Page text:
Lee Sheriff using your money to fund special badges for rich and famous

Posted at 10:41 PM, May 01, 2017
and last updated 2017-05-02 06:31:54-04

LEE COUNTY, Fla. -- Lee County Sheriff Mike Scott is known for his aggressive crime fighting. But the sheriff is facing tough questions for passing out special deputy badges to celebrities and many of his wealthy friends -- badges that have the power to influence the outcome of a traffic stop.

Fox 4 obtained a list of those carrying special deputy badges in Lee County. It includes famous musicians, TV reality stars, and the local rich and famous.

We wanted to ask Sheriff Mike Scott why you can’t get one, but he refused to face our cameras.

The badges, ID's, and the cases are issued by Sheriff Scott. Fox 4 obtained mailer-handouts showing Sheriff Scott actually promised during an election campaign to end the special deputy program. Our investigation shows Sheriff Scott never made good on that promise.

Using the Freedom of Information Act, Sheriff Scott's office provided Fox 4 with a list of 129 names of those in possession of special deputy badges. Some of the names may surprise you.

Rocker and former lead singer of Bad Company Brian Howe, who lives in Fort Myers Beach. Rocker and four-time Grammy winner Pat Benatar and her rocker husband Neil Giraldo. And several Robertson's from TV’s Duck Dynasty.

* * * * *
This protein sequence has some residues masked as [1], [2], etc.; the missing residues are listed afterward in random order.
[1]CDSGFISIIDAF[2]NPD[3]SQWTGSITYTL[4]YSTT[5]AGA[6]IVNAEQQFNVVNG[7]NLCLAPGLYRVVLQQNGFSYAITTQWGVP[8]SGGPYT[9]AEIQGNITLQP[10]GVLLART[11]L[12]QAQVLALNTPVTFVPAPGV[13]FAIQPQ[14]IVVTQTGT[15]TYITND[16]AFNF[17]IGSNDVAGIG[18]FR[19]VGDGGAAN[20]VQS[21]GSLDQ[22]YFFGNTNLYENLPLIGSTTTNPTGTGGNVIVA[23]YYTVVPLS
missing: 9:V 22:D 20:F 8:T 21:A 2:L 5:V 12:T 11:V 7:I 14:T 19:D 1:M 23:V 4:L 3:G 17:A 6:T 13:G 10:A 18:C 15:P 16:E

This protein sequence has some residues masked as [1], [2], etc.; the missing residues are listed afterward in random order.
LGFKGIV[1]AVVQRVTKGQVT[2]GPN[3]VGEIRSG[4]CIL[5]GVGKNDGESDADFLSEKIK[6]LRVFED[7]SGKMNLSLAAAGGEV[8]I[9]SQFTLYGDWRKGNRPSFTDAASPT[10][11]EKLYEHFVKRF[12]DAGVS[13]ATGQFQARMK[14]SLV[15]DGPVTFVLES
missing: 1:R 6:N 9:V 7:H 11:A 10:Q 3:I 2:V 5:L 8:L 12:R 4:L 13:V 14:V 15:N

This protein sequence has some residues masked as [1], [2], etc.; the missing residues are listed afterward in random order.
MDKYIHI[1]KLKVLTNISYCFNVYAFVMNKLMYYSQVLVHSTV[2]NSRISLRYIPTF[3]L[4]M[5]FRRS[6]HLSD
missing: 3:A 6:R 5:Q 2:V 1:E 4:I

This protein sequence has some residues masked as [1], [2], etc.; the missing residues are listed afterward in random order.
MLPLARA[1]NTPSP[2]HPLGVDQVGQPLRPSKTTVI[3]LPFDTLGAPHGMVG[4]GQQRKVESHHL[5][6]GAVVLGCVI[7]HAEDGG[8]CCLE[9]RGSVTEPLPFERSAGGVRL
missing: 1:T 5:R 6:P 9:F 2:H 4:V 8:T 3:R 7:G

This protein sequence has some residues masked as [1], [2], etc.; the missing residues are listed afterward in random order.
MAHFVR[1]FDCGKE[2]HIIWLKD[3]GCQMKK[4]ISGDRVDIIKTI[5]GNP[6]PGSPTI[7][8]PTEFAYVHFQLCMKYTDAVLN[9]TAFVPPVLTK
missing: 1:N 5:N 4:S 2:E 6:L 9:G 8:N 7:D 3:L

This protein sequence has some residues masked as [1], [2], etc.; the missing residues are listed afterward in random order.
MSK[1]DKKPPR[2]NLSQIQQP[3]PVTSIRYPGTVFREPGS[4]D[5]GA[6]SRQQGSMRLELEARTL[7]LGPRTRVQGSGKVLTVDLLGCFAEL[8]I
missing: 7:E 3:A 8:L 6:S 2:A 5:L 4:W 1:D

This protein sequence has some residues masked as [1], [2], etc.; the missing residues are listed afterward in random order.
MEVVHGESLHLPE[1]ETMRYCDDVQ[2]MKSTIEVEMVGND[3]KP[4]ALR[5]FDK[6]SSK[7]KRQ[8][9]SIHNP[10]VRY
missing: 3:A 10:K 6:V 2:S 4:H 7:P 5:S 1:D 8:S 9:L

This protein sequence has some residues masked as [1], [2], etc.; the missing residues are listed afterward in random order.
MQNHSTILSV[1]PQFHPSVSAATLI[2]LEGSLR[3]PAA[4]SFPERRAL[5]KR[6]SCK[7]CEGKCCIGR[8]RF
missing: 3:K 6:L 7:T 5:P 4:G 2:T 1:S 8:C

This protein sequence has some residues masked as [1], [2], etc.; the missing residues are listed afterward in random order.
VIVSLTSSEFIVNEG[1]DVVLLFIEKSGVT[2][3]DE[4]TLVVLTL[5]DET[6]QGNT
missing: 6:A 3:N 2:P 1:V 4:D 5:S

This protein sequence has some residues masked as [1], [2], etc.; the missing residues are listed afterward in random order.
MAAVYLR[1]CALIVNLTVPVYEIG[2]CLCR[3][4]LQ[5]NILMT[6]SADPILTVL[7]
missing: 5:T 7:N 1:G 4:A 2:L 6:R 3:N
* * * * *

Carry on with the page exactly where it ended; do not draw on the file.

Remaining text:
But there are also dozens of local lawyers, business owners, restaurant owners and a Fort Myers heir to the Oakley sunglasses fortune. 

The sheriff's department likened the special badges to ceremonial gestures, like getting the keys to the city. But Mike Levine, one of the DEA's most decorated undercover agents in U.S. history and NY Times best-selling author for the book Deep Cover, doesn't agree, since those that have special deputy badges are untrained civilians who could abuse the system.

“It can be extremely dangerous. I've had some really unfortunate experiences with wanna-be badges."

Levine says he was once forced off the road by a driver with a special badge that nearly ended in a gunfight.  “All I could do is pull out my badge and say here's a real one.  You’re under arrest."

Law enforcement officials who talked to Fox 4 on the condition of anonymity say drivers over the years have whipped out their special deputy badges attempting to wiggle out of a traffic ticket.  Some of them so well connected they even called the sheriff during the stop. 

These incidents, according to Levine, never get recorded.  “These incidents therefore are worked out.  They never see the light of day."

Levine has testified across the U.S. as an expert in law enforcement policy. He tells Fox 4 that special badge programs are trouble, and should be dismantled for public safety.

During a two year period between 2014 and 2015 alone, Sheriff Mike Scott spent $6,000 to buy those special deputy badges.

And these special deputy badges?  You paid for them, but you can’t get one unless the sheriff says so.